Monday, May 26, 2008

From Autism to Alzheimer's

Last week I was in California to visit my father in his new home, an assisted living residence for people with Alzheimer's and other sorts of memory disorders. I was apprehensive about his move to this facility — a place that I hadn't seen and had heard only a little about, so I just had to see it.

My mother had been caring for him for seven years — since he first went missing after dropping Sweet M, Fathersvox, and I off at LAX when we were returning to New York City in late August 2001. Recently she'd gotten a homecare aide two days a week, and that person was helpful, taking him for walks and helping around the house.

Unfortunately the walks seem to have given him the idea of starting to go on his own walks and three weeks ago he got up very early in the morning and went down the long steep road that leads to my parents' home. Apparently he was walking back up the hill when he fell down and cut his arm. He couldn't get back up, so a neighbor helped him into her home, and called the sheriff, who took him to the ER. The fire department came to my parents house to make sure my mom was okay and all the doors were wide open.

Then the hospital wouldn't release him back to my mom's care. They said it wasn't safe for him. They said it wasn't safe for her. So after seven years of home care, my mom agreed that he could go into an assisted living facility.

The assisted living place is beautiful: a putting green for anyone who still has a golf swing, swimming pool for those who still have a stroke, a playground for visiting children, a gardening area for residents who want to puttering and plant, a billiards table for the pool sharks among them, and pets of all kinds, including parrots, parakeets, and cockatiels, a terrier, a poodle, a shepherd and a hutch of bunnies. There were music performances and music therapists. Probably a 3:1 overall patient to caregiver ratio. All the caregivers seem to know all the residents names.

And my father seems content. Almost happy. More engaged than I've seen him in since four years.

Of course he doesn't really recognize me anymore. Or if he does, it's probably some sort of vague sense of connection rather than any knowledge of relationship. He smiles when he sees me. He doesn't know my name. Somehow my father is gone, and this new person has arrived in his place: a fragile, sweet, gentle old man who is so different than the father I grew up with.

I started to call him by his name rather than Dad, much as Sweet M calls me by name rather than calling me mom because it's easier for her that way. At first I thought I'd started calling him by his name because it was less confusing to him, and easier for the care providers around him. Now I think I was fooling myself. I've made the change because it's less confusing for me. It's goodbye to Dad and hello to Dan.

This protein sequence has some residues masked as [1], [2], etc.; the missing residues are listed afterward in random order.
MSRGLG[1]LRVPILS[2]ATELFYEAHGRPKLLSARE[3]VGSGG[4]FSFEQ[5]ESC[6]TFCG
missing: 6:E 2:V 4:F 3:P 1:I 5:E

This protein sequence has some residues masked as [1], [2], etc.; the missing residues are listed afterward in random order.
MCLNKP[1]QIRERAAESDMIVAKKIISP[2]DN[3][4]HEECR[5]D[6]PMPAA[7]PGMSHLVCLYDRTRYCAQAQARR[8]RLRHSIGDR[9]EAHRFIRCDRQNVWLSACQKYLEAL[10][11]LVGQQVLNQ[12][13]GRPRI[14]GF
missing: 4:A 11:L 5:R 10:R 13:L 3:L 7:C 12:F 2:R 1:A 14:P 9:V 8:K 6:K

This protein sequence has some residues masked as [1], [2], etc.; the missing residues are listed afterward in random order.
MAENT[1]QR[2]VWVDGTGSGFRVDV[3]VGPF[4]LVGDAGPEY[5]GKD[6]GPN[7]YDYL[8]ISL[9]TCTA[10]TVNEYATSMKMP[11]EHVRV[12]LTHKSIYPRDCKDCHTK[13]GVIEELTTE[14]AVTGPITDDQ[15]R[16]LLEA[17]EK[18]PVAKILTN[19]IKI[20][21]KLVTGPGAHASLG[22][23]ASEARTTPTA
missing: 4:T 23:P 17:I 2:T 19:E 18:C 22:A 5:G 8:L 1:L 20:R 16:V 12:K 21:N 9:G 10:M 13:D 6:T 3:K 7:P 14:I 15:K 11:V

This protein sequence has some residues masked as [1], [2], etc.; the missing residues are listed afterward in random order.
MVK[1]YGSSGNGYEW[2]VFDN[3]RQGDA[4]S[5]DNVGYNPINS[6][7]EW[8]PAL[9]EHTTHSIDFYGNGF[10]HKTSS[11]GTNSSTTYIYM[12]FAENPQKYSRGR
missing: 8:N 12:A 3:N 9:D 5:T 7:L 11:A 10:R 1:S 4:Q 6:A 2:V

Anonymous said...

beautiful post. i'm so glad your Dan's in such a lovely place.

mommy~dearest said...

Alzheimer's is so difficult. I've lost 2 grandparents and 2 Aunts to it- and it was very hard each time, to adjust the relationships once their recognition started to fade. I worry about my mother, and wonder if I will be able to adjust with someone so close to me.

It's good that your Dan (I like that Kyra) is doing well in his new digs. I certainly helps when you can have faith that loved ones are receiving the best care.

Anonymous said...

My husband has Lewy Body Dementia, not Alzheimer's. But with LBD, I notice changes in cognition that bear some resemblence to Autism. The specialist asked my husband to spell the word "world". Then he said "now backwards." My husband said:"B-A-C-K..." He indeed couldn't spell a 4 letter word backwards. If anyone is interested in Lewy Body Dementia (the second most common cause of dementia after Alzheimer's look up the Lewy Body Dementia Association at

Anonymous said...

Its a scary world out there but Pam I gotta hand it to you.. Seems like your living the "notebook" (movie) life. I mean no matter what gets between you and your husband, the love between the both of you is stronger than any drug or disease..

memory disorders said...

Hello friend very professional and useful information about From Autism to Alzheimer's, I'm very interesting in this topic about Alzheimer because my grandma suffers of this disease.

Elvin Jijo said...

nice post thanks for sharing. Early signs of autism

Helen Whitworth said...

I've worked with Lewy body disorders for several years. Yes, it has similarities to autism. Perhaps the most obvious are the language problems. People with LBD tend to have difficulty communicating much earlier than those with Alzheimer's.